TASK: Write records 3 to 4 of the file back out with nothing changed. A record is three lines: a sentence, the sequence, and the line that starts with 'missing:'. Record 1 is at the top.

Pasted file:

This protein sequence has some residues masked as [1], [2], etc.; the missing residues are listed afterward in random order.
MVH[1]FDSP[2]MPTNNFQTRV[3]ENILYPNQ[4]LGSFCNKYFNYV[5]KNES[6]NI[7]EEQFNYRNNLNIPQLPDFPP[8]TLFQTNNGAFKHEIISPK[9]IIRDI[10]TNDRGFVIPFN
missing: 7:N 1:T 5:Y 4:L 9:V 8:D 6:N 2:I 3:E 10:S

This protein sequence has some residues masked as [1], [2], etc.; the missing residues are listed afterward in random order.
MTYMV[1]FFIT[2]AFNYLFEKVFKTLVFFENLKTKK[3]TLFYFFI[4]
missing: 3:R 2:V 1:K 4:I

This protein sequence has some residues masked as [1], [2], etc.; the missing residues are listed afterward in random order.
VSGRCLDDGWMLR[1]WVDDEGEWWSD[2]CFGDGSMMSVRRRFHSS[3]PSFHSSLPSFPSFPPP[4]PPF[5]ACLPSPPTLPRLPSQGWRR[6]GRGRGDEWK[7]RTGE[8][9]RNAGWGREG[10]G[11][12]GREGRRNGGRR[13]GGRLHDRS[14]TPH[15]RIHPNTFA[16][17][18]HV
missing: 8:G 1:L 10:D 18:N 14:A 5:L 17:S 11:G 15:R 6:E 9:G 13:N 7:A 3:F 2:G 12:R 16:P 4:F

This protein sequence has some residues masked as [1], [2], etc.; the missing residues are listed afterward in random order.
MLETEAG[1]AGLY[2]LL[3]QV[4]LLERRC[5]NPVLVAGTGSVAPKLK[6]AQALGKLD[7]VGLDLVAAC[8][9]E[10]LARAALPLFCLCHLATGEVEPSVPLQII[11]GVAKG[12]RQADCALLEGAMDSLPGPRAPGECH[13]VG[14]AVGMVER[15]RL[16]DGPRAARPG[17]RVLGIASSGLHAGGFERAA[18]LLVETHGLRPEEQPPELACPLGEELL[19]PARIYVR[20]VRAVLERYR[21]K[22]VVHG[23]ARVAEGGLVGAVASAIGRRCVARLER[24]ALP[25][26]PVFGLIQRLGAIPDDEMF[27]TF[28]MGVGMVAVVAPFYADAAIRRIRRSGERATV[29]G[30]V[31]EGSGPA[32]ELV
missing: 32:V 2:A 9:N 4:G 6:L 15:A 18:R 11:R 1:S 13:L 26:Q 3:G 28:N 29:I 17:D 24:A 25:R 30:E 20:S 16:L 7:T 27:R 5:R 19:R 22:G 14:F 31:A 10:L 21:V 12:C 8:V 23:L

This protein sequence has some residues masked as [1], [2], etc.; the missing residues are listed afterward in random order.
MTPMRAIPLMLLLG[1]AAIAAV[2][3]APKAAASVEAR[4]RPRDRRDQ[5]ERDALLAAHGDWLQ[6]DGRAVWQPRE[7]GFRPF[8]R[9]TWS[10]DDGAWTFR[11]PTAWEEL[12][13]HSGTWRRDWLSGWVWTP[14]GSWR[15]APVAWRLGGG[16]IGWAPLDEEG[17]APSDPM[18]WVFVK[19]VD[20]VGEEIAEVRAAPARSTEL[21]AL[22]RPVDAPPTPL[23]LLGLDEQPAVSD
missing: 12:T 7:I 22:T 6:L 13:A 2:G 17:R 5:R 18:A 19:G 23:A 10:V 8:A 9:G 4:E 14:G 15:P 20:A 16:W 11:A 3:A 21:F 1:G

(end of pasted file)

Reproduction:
This protein sequence has some residues masked as [1], [2], etc.; the missing residues are listed afterward in random order.
VSGRCLDDGWMLR[1]WVDDEGEWWSD[2]CFGDGSMMSVRRRFHSS[3]PSFHSSLPSFPSFPPP[4]PPF[5]ACLPSPPTLPRLPSQGWRR[6]GRGRGDEWK[7]RTGE[8][9]RNAGWGREG[10]G[11][12]GREGRRNGGRR[13]GGRLHDRS[14]TPH[15]RIHPNTFA[16][17][18]HV
missing: 8:G 1:L 10:D 18:N 14:A 5:L 17:S 11:G 15:R 6:E 9:G 13:N 7:A 3:F 2:G 12:R 16:P 4:F

This protein sequence has some residues masked as [1], [2], etc.; the missing residues are listed afterward in random order.
MLETEAG[1]AGLY[2]LL[3]QV[4]LLERRC[5]NPVLVAGTGSVAPKLK[6]AQALGKLD[7]VGLDLVAAC[8][9]E[10]LARAALPLFCLCHLATGEVEPSVPLQII[11]GVAKG[12]RQADCALLEGAMDSLPGPRAPGECH[13]VG[14]AVGMVER[15]RL[16]DGPRAARPG[17]RVLGIASSGLHAGGFERAA[18]LLVETHGLRPEEQPPELACPLGEELL[19]PARIYVR[20]VRAVLERYR[21]K[22]VVHG[23]ARVAEGGLVGAVASAIGRRCVARLER[24]ALP[25][26]PVFGLIQRLGAIPDDEMF[27]TF[28]MGVGMVAVVAPFYADAAIRRIRRSGERATV[29]G[30]V[31]EGSGPA[32]ELV
missing: 32:V 2:A 9:N 4:G 6:L 15:A 18:R 11:R 1:S 13:L 26:Q 3:G 28:N 29:I 17:D 24:A 25:R 30:E 20:S 16:L 7:T 27:R 5:R 19:R 22:G 14:F 31:A 10:L 21:V 12:C 8:V 23:L